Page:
Commitment to GST deserves praise
GUEST COLUMN - PRATIK JAIN
- Published 1.03.15
Given that this was the first full budget from the new government, the expectations were riding high on all fronts. Specifically on indirect taxes, industry was expecting the finance minister to lay down the roadmap for introduction of GST, promote Make in India campaign of the government and enhance the ease of doing business in India.
Looking from this perspective, the high point of the budget is the strong commitment shown towards roll out of GST. By referring to 'GST' 8 times in his budget speech, the finance minister has left no doubts about the intent and seriousness of the government towards ensuring the implementation of this mammoth reform from April 2016.
In fact, with limited changes in the prevailing indirect tax regime, the finance minister has tried to bring the current system closer to the likely GST framework. A higher allocation of revenues to states would also go a long way in reducing the trust deficit that exists between the Centre and states, which is essential for on-boarding of states.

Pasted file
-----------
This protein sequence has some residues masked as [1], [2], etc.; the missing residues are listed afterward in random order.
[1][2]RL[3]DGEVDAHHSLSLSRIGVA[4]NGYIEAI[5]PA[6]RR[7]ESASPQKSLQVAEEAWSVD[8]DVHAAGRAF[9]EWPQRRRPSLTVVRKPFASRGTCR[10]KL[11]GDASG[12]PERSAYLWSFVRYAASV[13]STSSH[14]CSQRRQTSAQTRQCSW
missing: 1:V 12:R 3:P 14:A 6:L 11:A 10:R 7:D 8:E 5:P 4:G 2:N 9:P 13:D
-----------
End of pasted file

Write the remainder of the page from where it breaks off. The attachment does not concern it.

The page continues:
Increase in service tax rate from 12.36 per cent to 14 per cent is perhaps the most radical proposal in the budget and is inviting criticism from all quarters, specifically from the aam aadmi.
However, a dispassionate assessment shows that this was imperative, and will serve two objectives in one go. Firstly, this will provide much needed additional revenues to the government exchequer, which has become even more critical now with a larger share of central revenues being passed on to the states. More importantly, the hike will make the transition to GST less abrupt, as services will be taxed under GST at a higher rate (expected between 16 per cent to 18 per cent).
To incentivise domestic manufacturing, the issue of inverted duty structure has been addressed for various items including IT products, fertilisers, microwave ovens, refrigerator compressors, etc. Basic customs duty rates of raw materials used in the manufacture of various products (including TV, tablet computers etc.) have also been reduced.
This is along the expected lines, and should give the much needed respite to the industry.
However, much to the disappointment of industry, no measures have been proposed to liberalise and rationalise the Cenvat credit framework, which is one of the key features of any GST regime across the globe. This seems to be a conscious call, given the fiscal pressure.
- Jain is partner-indirect tax & regulatory services, KPMG India